TD Camp came into Hip-Hop in a different era. Long before bling, commercialism, myspace/youtube views, ProTools or ringtones became part of the equation, TD was tracking down the hottest battle emcees in The Bay Area, digging for rare grooves at the Groove Merchant’s Haight Street vinyl emporium, trading tapes with Hieroglyphics (when the now-legendary crew were in their infancy) and hosting recording sessions in his parents’ basement while his father, a university professor, conducted vocal lessons upstairs with classical singers.
As a child, TD played saxophone, so he always had a grasp of music theory. At age 16, inspired by Jam Master Jay and Red Alert, he bought his first set of turntables. “Hip-Hop, that was the music of our generation,” he says. “People really loved it back then. It wasn’t about what they could get out of it.”
Back in the day, before the culture went mainstream, he notes, “there were more rappers in the streets. The battle aspect of it, that was big.” Armed with two Technic 1200s, a cassette deck (for “pause” mixes), and later, a four-track, TD started recording with the rappers and groups he met during freestyle ciphers at Washington High School, producing some of the earliest representations of what would later be immortalized as the Bay Area independent Hip-Hop scene. “I was always making beats. The studio was my classroom,” he recalls.
Eventually, a few of the groups and artists he was recording with came together to form Bored Stiff. TD produced seminal demos for Bored Stiff, as well as other early Bay Area indie groups like Elements of Change and 3 Shades of Rhythm. The groups were offered major record deals which could have altered the landscape of history, but, wary of industry rule #4080—record company people are shady—turned them down. As TD admits today, “we were just hardheaded.”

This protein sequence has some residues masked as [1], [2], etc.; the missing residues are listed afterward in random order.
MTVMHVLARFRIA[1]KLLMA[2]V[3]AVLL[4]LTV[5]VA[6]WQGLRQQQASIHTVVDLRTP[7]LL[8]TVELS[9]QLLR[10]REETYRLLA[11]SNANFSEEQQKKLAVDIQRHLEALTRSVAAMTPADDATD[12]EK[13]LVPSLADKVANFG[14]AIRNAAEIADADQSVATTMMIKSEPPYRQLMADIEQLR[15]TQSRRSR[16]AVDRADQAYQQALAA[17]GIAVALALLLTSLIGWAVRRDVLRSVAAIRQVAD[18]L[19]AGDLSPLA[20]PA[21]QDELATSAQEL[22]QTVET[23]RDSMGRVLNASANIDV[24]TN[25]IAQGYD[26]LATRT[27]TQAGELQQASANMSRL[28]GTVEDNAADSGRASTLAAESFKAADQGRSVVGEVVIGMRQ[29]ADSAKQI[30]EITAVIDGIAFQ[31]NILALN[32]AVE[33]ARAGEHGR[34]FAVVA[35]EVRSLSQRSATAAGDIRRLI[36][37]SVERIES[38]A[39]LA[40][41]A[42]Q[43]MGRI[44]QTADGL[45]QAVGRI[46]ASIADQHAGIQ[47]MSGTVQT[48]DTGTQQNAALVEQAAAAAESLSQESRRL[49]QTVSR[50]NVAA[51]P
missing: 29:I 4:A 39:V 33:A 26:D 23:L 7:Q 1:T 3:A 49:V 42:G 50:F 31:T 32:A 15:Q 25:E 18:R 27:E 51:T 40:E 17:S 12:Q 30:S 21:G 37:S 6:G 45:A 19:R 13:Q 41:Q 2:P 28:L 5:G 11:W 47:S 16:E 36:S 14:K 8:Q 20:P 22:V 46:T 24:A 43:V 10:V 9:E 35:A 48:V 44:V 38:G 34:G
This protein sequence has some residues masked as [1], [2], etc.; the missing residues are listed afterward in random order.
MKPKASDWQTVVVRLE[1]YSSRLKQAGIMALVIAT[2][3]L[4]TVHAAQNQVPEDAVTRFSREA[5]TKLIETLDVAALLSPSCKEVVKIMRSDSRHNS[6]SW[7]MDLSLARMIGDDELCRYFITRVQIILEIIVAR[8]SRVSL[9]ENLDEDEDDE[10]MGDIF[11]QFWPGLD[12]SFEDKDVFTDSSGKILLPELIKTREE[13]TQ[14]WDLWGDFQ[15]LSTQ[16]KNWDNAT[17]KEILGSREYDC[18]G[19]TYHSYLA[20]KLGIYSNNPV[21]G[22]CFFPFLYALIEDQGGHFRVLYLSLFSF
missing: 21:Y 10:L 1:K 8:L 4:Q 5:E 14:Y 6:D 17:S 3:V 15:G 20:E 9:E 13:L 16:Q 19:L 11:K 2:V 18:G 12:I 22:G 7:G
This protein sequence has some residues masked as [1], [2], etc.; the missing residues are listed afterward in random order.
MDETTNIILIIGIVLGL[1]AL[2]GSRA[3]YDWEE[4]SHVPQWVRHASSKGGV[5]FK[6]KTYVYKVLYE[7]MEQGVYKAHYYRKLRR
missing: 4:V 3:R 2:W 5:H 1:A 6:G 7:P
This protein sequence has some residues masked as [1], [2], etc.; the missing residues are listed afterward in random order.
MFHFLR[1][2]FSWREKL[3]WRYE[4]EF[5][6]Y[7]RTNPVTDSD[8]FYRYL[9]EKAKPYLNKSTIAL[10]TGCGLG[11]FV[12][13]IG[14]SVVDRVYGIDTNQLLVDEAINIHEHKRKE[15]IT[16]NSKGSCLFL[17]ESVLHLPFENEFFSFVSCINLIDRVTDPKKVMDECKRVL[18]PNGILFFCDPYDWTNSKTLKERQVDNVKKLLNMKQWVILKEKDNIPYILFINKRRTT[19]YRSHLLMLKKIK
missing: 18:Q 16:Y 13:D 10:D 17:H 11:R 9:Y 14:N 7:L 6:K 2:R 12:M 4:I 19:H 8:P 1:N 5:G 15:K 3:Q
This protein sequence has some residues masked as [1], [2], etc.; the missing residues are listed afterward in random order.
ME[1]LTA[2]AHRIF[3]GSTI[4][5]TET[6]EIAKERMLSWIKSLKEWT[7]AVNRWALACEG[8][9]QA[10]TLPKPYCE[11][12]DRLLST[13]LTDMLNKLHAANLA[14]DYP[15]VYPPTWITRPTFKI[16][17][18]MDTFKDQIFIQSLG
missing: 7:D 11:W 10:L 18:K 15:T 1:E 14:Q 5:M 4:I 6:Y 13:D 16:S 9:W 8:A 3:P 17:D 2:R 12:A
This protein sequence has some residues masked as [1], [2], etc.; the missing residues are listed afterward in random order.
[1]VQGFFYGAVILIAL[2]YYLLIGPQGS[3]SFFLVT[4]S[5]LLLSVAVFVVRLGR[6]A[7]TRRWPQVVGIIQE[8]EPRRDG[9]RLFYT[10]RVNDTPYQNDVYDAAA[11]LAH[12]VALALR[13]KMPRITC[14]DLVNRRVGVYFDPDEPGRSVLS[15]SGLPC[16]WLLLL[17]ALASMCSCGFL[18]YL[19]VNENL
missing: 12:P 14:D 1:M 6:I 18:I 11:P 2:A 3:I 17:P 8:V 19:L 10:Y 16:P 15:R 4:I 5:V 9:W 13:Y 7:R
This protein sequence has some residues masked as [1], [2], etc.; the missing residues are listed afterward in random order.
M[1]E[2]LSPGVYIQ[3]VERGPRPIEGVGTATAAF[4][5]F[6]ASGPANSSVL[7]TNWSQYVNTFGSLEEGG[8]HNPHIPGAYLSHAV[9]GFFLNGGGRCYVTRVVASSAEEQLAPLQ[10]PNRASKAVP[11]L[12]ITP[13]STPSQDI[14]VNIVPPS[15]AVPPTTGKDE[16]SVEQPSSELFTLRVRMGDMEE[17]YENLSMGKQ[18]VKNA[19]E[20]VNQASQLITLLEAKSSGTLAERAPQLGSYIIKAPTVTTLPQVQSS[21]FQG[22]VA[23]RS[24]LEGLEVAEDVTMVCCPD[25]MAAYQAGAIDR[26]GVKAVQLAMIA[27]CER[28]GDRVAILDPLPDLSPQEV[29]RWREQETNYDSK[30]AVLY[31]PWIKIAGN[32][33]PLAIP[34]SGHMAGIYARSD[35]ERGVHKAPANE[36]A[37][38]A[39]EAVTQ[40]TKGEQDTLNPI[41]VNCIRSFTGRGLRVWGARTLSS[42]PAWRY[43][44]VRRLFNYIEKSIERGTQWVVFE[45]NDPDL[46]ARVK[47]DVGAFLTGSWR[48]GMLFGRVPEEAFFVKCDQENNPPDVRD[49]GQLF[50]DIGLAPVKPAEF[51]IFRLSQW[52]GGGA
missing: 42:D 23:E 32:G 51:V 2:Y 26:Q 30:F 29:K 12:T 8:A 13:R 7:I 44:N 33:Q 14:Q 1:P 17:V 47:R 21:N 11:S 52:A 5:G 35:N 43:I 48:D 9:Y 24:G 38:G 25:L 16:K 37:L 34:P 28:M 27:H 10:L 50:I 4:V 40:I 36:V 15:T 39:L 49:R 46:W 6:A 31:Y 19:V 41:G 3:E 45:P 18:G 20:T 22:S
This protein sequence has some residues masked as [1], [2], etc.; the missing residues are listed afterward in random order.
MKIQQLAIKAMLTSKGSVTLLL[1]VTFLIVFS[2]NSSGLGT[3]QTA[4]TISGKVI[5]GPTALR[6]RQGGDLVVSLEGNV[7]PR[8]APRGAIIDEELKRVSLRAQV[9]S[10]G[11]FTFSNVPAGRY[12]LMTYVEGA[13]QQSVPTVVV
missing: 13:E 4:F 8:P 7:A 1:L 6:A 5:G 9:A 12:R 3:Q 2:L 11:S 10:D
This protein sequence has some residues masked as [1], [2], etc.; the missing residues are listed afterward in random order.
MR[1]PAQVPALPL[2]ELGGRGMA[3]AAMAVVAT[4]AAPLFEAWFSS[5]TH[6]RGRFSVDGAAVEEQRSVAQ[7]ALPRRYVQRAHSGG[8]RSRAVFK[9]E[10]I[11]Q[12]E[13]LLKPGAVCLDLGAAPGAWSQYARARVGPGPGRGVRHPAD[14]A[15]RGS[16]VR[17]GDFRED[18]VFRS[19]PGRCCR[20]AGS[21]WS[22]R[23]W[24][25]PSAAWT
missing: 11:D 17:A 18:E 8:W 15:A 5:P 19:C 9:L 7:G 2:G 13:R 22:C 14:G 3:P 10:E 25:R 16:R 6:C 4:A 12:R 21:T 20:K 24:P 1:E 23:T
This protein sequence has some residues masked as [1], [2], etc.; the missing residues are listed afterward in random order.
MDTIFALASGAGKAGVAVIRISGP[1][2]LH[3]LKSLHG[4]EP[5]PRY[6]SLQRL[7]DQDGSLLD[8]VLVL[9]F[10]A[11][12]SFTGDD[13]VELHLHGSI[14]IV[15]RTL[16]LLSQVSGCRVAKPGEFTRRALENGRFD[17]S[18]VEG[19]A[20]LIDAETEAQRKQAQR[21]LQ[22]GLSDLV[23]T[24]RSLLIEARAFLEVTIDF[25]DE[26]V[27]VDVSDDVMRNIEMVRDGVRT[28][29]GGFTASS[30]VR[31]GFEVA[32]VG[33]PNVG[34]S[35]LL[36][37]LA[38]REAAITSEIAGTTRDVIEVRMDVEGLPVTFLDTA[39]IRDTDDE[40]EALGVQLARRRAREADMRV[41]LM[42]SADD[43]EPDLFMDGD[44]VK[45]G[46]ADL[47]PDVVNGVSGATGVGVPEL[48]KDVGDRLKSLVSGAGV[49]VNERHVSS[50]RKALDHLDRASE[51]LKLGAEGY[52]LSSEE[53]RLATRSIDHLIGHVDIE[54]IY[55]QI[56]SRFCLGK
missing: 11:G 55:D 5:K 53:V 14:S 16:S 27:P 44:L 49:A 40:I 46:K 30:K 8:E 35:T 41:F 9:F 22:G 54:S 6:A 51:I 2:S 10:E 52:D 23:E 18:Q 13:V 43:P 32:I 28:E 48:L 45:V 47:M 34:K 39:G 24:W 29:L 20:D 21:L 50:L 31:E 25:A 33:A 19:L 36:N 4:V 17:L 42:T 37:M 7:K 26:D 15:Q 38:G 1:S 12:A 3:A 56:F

While some of his local contemporaries in indie Hip-Hop’s golden age attained wider recognition, TD’s talent for beatmaking has always
been evident. At the tender age of 18, his 4-track mixes were played on Sway & Tech’s “The Wake-Up Show,” when it was still headquartered at SF’s KMEL. In 1993, he produced Bored Stiff’s “Therapy,” which was included on the classic, long-out-of-print Bomb Hip-Hop Compilation, alongside then-unknown artists like Blackalicious, Mystik Journeymen, Peanut Butter Wolf and DJ Qbert. As serious collectors are no doubt aware, Bored Stiff’s, Explainin’ EP on vinyl now commands upwards of $150 on eBay.
ool of Music, Art, and Social Justice. This experience has allowed him to understand the younger generation’s struggle in a way which has eluded many older folks. The nihilistic, violent image of street rap has become so pervasive, he says, “Kids have no idea they can be themselves.”
According to the veteran producer, the art of making beats is similar to the craft of carpentry: “it’s all about a certain rhythm and knowing what tool to use.” With his studio work, his goal is simple: to put out classic material which stands the test of time: “If you build a strong foundation, it’ll be there forever.”
TD feels the reason he’s spanned so many eras of Bay Area Hip-Hop is due to the fact that “I never got pigeonholed.” Though his work has encompassed a wide range of musical styles and subgenres within hip-hop, “At the core, I’m really a crate-digger,” he emphasizes with a knowing grin.
Listen to TD CAMP's mixes www.mixcrate.com